The pump is usually provided with an odd number of cylinders, usually seven or nine, which produces more even hydraulic flow and a better balanced pump. 

Variable Stroke Reversible Swashplate Pump

This pump is sometimes called the variable stroke gear pump (V.S.G), it runs in the flooded condition, the make up tank being above the level of the pump so that all the working parts are immersed in oil. It is driven by a constant speed electric motor the volume and direction of the oil flow being controlled by means of a stroke control lever.

Pumps suitable for steering gear systems

Pumps used for supplying the working fluid to the main steering gear can be of either the variable capacity reversible delivery type or the fixed delivery non-reversible type. For large capacity outputs with high rates of change in demand, the variable capacity pumps are normally fitted. These are of two main types, the Hele-Shaw variable stroke pump having radial cylinders and the swash plate variable stroke pump having axial cylinders. 

Hele-Shaw Pump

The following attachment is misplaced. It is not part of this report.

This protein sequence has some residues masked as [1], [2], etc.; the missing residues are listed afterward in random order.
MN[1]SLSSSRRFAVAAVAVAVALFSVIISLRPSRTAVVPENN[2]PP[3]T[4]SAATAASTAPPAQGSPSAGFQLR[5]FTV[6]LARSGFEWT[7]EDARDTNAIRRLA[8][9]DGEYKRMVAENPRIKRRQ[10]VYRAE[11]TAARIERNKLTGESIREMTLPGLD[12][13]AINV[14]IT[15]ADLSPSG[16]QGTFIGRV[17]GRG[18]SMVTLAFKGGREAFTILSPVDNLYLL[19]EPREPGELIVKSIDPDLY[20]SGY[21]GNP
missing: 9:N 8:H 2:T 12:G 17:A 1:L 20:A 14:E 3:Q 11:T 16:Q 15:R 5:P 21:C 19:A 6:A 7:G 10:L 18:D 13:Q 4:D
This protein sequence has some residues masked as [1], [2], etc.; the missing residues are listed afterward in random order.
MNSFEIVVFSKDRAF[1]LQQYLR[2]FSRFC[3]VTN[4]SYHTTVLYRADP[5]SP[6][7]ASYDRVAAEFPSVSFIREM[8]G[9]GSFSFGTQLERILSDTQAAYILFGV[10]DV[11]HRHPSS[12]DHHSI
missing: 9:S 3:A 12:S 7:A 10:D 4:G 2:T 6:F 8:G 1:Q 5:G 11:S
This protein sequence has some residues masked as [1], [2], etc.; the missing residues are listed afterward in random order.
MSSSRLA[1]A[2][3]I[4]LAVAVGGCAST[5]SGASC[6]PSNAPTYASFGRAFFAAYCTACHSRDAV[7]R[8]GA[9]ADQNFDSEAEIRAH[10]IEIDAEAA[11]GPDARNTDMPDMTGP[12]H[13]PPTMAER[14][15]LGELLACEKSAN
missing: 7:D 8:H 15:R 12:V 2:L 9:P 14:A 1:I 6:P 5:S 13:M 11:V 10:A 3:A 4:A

Left shows the construction and operation of this type of pump which is normally driven by a constant speed electric motor. The pistons are fitted in a row of radial cylinders and through the outer end of each piston is a gudgeon pin , which attaches the slippers to the piston. The slippers are free to oscillate on their gudgeon pins and fit into circular grooves in the circular floating ring . This ring is free to rotate being mounted on ball bearings , which are housed in guide blocks , this reduces oil churning and friction losses. The latter bear on tracks are controlled by the actuating spindles, which passes through the pump casing. The movement of the floating ring by the actuating control spindle (operated by, say, the telemotor receiver) from the central position causes pistons to reciprocate in the radial cylinders so that a pumping action takes place. The direction of the pumping depends upon whether the movement is to the left or right of the central or neutral position.